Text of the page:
Gold touches 1-year, intra-day high following North Korean nuclear test; yuan gains
Bullion rises by as much as 1.1pc to 1339.81 per ounce, its highest level since September 8, 2016, before slipping back to US$1,337.14
Gold extended gains on Monday, touching an intra-day one-year high after North Korea’s latest nuclear test triggered safe haven trades, fuelling concerns that China would extend its ban on crude oil exports to Pyongyang.
North Korea risk has risen several times before, only proving to be short lived. But Sunday’s decision by the Democratic People’s Republic of Korea (DPRK) to conduct its sixth nuclear test, which is estimated to be 10 times more powerful than the previous test, is fuelling worries that this time may be different, and leading to increased support from China for punishments against the hermit nation.
SEB Bank said an extended ban on oil exports from China lasting up to one or more months could be destabilising for the North Korean economy and its leadership.
“The DPRK has raised the stakes by claiming to have the capabilities to deliver a nuclear weapon to continental US territories,” it warned in a note.
Kim Eng Tan, Sovereign Analyst, S&P Global Ratings said. “The main risk of recent developments on the Korean peninsula is that of a misjudgment by one or more parties,”
Gold, typically bought as a defensive position during periods of economic and geopolitical uncertainty, is likely to rise further, adding to a 6.25 per cent gain in the last 30 days, analysts said.
On Monday, bullion rose by as much as 1.1 per cent to 1339.81 per ounce, its highest level since September 8, 2016, before slipping to US$1,337.14.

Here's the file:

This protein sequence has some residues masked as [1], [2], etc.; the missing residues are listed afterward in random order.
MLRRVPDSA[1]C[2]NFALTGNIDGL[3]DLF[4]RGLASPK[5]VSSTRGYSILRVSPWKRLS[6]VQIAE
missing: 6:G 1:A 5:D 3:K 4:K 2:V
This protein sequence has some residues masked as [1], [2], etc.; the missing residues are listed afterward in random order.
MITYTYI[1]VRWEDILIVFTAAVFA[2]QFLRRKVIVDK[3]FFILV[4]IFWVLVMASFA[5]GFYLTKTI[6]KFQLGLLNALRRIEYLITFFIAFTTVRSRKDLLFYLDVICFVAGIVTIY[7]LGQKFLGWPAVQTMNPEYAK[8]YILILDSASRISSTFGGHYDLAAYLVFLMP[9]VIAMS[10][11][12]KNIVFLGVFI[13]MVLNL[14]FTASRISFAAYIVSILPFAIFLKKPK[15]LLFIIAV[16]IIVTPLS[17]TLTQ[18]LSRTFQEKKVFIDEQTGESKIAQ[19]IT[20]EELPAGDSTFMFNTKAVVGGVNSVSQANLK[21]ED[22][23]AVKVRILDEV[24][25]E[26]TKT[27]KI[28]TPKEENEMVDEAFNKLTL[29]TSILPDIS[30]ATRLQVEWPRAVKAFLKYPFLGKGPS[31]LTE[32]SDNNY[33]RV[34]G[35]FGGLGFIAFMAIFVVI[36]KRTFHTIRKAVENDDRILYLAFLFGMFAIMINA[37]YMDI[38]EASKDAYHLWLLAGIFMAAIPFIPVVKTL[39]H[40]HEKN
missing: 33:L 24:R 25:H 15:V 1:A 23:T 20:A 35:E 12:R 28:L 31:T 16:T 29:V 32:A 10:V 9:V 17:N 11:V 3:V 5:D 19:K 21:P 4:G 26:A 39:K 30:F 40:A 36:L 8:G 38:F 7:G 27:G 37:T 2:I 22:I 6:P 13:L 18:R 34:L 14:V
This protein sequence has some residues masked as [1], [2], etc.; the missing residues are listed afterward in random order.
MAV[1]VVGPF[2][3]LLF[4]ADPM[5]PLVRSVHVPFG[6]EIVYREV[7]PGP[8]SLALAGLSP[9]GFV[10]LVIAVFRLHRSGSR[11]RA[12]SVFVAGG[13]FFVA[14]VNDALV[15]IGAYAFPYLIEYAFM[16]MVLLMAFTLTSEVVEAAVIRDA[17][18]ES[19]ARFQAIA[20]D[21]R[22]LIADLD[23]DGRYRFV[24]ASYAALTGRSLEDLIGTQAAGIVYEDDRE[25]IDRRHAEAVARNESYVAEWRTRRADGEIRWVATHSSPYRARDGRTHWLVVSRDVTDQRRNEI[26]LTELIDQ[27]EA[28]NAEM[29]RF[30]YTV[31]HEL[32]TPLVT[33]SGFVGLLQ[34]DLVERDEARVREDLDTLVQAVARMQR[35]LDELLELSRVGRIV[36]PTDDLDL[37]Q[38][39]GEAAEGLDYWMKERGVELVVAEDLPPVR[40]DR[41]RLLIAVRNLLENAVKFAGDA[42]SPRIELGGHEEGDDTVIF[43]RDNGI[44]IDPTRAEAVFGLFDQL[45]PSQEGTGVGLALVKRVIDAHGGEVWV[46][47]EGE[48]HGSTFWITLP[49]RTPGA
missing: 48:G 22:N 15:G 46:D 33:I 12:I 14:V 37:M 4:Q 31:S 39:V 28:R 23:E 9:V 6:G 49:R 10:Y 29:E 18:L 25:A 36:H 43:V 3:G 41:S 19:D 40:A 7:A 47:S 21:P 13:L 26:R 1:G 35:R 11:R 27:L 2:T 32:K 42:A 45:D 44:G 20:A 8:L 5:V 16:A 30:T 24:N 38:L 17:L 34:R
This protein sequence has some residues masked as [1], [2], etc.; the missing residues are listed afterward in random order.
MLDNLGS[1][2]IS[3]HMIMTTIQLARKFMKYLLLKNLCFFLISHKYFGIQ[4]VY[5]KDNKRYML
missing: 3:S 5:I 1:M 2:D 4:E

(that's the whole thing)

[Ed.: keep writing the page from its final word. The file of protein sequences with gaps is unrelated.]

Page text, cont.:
“This is getting serious. I expect gold to test the US$1,350 level shortly,” said Jasper Lo Cho-yan, the chief strategist at King International Financial. “We may even see it test US$1,375 by year end.”
Stephen Innes, Asia Pacific head of trading at Oanda said in a research note on Monday that the big question is how the international community will respond given how ineffective the tightened UN sanctions have been at discouraging North Korea’s nuclear programme.
Demand for other safe haven assets was modestly higher, with the yen rising 0.7 per cent, the biggest gain since August 10, to 109.46 against the US dollar in early Monday action.
Meanwhile the Chinese yuan is also functioning as a regional safe-haven, outperforming its Asian peers yuan. Offshore yuan rose 0.5 per cent to 6.5313 per dollar, strongest since May and marking the 14th straight day of advances.
Regional equity markets were also under pressure as investors sought to lower risk. The Hang Seng Index fell 0.7 per cent lower at 27,751.26 but still held near a two-year high of 2,8127.90 that was hit last week.
Tokyo’s Nikkei 225 lost 0.9 per cent at 19.508.25 and South Korea’s Kospi slid 1.2 per cent while Sydney’s All Ordinaries fell 0.4 per cent.